Nov 26, 2008
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Western Warehouse, Boot Town stores to close

Nov 26, 2008

The Western Wharehouse fall-winter 2008/2009

By Emily Chasan

NEW YORK, Nov 25 (Reuters) - U.S. apparel retailers Western Warehouse and Boot Town, which sell everything from Stetson cowboy hats to ostrich-skin boots, will begin going-out-of business sales at its 78 remaining stores next week, parent company BTWW said on Tuesday.

BTWW, which calls itself the largest retailer of western apparel and footwear in the United States, filed for bankruptcy protection on Nov. 3, citing underperforming stores and a heavy debt load.

The liquidation sales at 78 Boot Town, Western Warehouse Corrall West, Seargent's, Job Site and Work Wear Depot stores -- which are mainly in the U.S. Southwest -- will begin on Nov. 26.

Liquidators Great American Group, Hudson Capital Partners, SB Capital Group and Tiger Capital Group, which are running the sales, expect to sell $70 million worth of merchandise, they said in a statement.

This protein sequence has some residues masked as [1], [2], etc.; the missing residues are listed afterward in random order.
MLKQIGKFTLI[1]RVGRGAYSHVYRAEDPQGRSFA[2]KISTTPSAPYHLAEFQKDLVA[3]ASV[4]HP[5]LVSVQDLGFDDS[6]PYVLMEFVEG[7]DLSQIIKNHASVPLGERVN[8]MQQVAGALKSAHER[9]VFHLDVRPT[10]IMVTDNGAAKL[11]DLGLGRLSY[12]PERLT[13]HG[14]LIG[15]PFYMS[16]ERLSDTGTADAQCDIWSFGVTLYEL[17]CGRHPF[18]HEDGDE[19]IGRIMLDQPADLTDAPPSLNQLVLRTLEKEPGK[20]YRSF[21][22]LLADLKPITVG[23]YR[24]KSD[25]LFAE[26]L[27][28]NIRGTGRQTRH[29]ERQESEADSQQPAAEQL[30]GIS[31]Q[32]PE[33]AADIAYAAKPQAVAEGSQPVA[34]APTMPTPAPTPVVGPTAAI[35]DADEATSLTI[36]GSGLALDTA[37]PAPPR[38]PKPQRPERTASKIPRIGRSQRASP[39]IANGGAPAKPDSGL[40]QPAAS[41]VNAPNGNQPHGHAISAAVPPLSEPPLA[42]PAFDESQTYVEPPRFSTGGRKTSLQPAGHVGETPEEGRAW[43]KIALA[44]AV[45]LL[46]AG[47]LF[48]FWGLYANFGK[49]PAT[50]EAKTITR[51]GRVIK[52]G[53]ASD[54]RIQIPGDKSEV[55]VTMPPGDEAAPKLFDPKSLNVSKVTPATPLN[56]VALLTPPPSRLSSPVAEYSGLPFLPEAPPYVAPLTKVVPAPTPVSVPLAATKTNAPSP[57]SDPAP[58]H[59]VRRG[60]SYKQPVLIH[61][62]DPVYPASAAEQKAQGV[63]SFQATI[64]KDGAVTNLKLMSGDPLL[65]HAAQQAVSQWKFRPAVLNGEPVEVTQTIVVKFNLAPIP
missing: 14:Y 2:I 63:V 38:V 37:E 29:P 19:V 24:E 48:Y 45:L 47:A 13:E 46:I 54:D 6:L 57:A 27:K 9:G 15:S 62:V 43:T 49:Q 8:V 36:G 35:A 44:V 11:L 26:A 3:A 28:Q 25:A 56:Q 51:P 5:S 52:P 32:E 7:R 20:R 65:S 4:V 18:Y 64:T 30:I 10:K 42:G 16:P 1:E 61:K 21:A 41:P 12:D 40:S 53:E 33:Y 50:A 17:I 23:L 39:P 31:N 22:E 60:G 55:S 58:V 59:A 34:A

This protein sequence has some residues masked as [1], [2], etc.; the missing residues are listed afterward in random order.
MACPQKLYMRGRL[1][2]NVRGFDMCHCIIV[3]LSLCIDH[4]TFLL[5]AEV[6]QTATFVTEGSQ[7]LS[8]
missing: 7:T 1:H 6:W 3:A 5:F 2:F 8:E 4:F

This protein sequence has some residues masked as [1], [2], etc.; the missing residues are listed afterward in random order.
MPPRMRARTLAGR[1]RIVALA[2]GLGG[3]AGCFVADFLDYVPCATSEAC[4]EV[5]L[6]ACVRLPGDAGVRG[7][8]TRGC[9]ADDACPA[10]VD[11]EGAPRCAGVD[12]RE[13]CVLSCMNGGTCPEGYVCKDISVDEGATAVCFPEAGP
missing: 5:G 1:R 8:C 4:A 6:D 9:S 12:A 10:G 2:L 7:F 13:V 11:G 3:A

Efforts to restructure and find a buyer for the company had been unsuccessful, so liquidation offered the best recovery for BTWW's creditors, according to court documents.

The company was originally founded in 1975 as Boot Town Inc, a family-run business. Boot Town had filed for bankruptcy protection in 2003, and was purchased out of bankruptcy in 2004 by LKCM Capital Partners, according to court documents filed in U.S. Bankruptcy Court in the Northern District of Texas.

Cheyenne, Wyoming-based BTWW had made acquisitions of several western wear store brands in a series of acquisitions from 2005 through 2007, according to court documents and had owned and operated about 130 stores.

Earlier this year it sold nine locations to rival Boot Barn Inc for $9 million, but a deal to sell 28 stores to Boot Barn fell apart in October due to a lack of funding. The sale was reduced to just 22 stores for $14 million and most of the proceeds went to pay its lender Wells Fargo, it said in court documents.

The company listed assets of $50 million to $100 million and a similar amount of liabilities in its bankruptcy filing. (Reporting by Emily Chasan; editing by Richard Chang)

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